Hometown Days 2019

From left, siblings Lily, 3, and Noah Kosoff, 5, ride around on a car carnival ride at the annual Hometown Days festival on Friday, May 31, 2019. The Verona Area Chamber of Commerce puts on events like Hometown Days to help promote local business. But this year amid a pandemic, the Chamber has had to evolve how it serves the area.

Normally, the Verona Area Chamber of Commerce hosts expos, networking parties and community events like Hometown Days to promote local business.

But during the COVID-19 pandemic, the Chamber had to evolve how it serves the area.

Executive director Le Jordan said the Chamber has taken on an amplified role of information dissemination. The Chamber is also working with the City of Verona on its Verona Business COVID-19 Support program, which are grants that struggling businesses can apply for.

“The recovery will not be isolated from community to community,” she said. “Everyone is going to have to come together and support each other.”

The Chamber is also using social media as an outreach tool, publishing updates on its Facebook page. It even puts on a “Verona Virtual Talent Show” there, where people were encouraged to submit one-minute videos with tidbits about Verona businesses, Jordan said.

“Every little bit helps,” she said.

Jordan said before the state shut down, Chamber staff bought gift cards from area businesses. From there, it turned into a photo contest – people could submit their best depictions of Hometown USA for the chance to win a gift card.

And last month, Jordan said the Chamber funded an effort to decorate Main Street with balloons to spread some joy.

“It cheered everyone up,” she said.

The Chamber is already looking ahead to recovery efforts during and after COVID-19.

A few weeks ago, she said it conducted a survey of its members, inquiring about how businesses were doing before COVID-19 and how they think they are going to fare afterwards.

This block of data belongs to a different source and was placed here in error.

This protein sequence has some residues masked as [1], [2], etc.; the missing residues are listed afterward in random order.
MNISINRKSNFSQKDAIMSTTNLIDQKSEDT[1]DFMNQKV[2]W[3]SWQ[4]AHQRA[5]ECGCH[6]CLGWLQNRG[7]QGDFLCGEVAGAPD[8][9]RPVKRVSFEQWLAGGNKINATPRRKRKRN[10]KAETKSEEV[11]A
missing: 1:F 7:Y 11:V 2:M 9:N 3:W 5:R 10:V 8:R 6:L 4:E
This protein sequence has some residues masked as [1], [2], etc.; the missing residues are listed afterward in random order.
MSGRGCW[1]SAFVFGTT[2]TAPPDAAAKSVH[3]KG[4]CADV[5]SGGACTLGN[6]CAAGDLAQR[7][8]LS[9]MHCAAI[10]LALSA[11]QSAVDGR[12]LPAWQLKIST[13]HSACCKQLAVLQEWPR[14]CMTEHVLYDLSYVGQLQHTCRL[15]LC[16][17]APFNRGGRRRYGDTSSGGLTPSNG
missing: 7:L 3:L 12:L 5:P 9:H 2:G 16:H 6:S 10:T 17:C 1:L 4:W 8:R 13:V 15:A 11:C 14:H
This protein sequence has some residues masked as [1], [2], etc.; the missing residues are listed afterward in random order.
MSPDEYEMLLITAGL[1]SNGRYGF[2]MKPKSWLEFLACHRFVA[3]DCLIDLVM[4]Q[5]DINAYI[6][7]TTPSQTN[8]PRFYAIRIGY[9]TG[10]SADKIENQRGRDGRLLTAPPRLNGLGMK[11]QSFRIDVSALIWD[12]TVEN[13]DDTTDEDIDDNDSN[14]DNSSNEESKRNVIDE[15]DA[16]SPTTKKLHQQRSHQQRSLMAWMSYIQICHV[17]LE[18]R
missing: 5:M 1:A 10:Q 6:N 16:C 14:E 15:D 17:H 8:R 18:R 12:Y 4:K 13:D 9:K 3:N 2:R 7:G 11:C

Part of those recovery efforts are helping businesses build trust with customers, so that when they walk in the doors, they’ll know they’re going to stay healthy.

“How do you get those customers back?” Jordan asked rhetorically. “How do you help people feel safe?”

In the meantime, struggling businesses can look to the Chamber’s website for help.

It has both a COVID-19 Resource Center and a page about business adaptations and closures.

The resource center lists links for “Safer at Home” guidelines, best practices for business during this time, coronavirus relief bill, United Way of Dane County, the Wisconsin Restaurant Association, the City of Verona, Public Health of Madison and Dane County, the Centers for Disease Control and Prevention, Verona Area School District updates, Small Business Administration loans with a “How To” guide and Wisconsin Economic Development Corporation grants.

The adaptations and closure page details which shops have deals, which industries are still hiring in an uncertain job market.

Many of the above resources are also listed in the Chamber’s weekly newsletter.

Jordan said chamber staff also sits through webinars with the Wisconsin Manufacturers and Commerce, the SBA and Gov. Tony Evers.

If a business owner has an inquiry, they can give the chamber a call at 845-8775 or check out its website at veronawi.com.

Email Emilie Heidemann at

emilie.heidemann@wcinet.com or follow her on Twitter at @HeidemannEmilie.